Greece is an economic basket case at this juncture, and many northern Europeans are not keen on the idea of endlessly supporting Greece financially.

    The way that the other nations of Europe have been torturing Greece makes it clear that their patience is running out. The outrageous austerity demands that the EU and the IMF made on Greece this time were so oppressive that many believed that Greece would never agree to them. It was thought that Greece might finally be forced out of the euro.
    But the current Greek government desperately wants to stay in the eurozone and the Greek Parliament did agree to them.

    Unfortunately for the Greek government, they are going to be watched much more closely this time. In essence, they will be under the microscope. If they slip up, and they almost certainly will, that will give those that wish to abandon Greece the ammunition that they need.

    The decision seems to have been made that Greece is going to be made to exit the eurozone one way or another. Esteemed financial journalist Ambrose Evans-Pritchard penned the following in one of his recent columns....
    It is clear that Berlin, Helsinki, and the Hague have taken the decision to eject Greece from the euro whatever the country now does. Even if Greece complies to the letter with the impossible terms of the EU-IMF Troika, it will not make any difference. A fresh pretext will be found.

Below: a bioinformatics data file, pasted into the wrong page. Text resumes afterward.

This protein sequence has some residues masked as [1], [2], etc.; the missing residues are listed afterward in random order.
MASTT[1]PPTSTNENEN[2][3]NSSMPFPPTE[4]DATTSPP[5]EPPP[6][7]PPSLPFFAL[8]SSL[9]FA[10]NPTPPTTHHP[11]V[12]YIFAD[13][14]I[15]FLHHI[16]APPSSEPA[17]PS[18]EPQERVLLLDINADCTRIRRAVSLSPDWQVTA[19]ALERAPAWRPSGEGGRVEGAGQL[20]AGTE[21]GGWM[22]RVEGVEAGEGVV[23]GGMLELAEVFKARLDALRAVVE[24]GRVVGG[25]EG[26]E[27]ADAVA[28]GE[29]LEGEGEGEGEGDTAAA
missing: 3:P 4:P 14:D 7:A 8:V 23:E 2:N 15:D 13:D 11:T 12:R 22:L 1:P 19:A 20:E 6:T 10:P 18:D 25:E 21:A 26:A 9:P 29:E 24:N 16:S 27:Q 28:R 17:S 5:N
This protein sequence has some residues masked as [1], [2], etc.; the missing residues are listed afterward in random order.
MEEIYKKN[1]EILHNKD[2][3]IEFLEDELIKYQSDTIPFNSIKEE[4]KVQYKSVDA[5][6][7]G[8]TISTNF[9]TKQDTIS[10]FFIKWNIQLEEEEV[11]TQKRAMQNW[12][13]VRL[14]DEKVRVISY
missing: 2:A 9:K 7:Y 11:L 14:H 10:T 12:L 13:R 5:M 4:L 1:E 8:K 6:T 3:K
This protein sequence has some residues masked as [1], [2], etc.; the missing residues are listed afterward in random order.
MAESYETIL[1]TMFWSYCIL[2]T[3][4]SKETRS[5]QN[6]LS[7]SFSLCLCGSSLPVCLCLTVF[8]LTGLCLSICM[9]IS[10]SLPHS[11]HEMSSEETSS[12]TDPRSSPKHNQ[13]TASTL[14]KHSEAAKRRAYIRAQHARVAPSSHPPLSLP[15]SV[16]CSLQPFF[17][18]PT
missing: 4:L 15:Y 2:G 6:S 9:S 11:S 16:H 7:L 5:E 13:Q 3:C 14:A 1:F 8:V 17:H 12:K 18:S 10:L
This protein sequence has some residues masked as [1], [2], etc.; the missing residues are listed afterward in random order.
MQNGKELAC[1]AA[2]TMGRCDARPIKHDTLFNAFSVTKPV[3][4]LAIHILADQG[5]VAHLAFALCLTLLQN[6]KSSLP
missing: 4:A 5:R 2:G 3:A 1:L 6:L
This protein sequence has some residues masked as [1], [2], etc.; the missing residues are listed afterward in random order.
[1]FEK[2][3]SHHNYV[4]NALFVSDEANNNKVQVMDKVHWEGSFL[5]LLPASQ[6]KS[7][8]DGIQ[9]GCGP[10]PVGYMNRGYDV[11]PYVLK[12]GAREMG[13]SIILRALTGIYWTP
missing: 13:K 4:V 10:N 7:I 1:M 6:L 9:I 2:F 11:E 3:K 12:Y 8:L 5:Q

The tension in Europe is so thick right now that you could almost cut it with a knife. Some northern European politicians have clearly had enough....

    -Luxembourg Finance Minister Luc Frieden is trying to make it sound like Greece is kicking itself out of the eurozone....

    "If a member state says, 'we prefer not to take money from other states and return to a national currency without making structural reforms,' then that state has chosen to exclude itself"
    -German Finance Minister Wolfgang Schäuble is openly proclaiming that he does not believe that it is even possible for the Greek government to comply with all of the demands that the EU and the IMF will now be imposing upon it.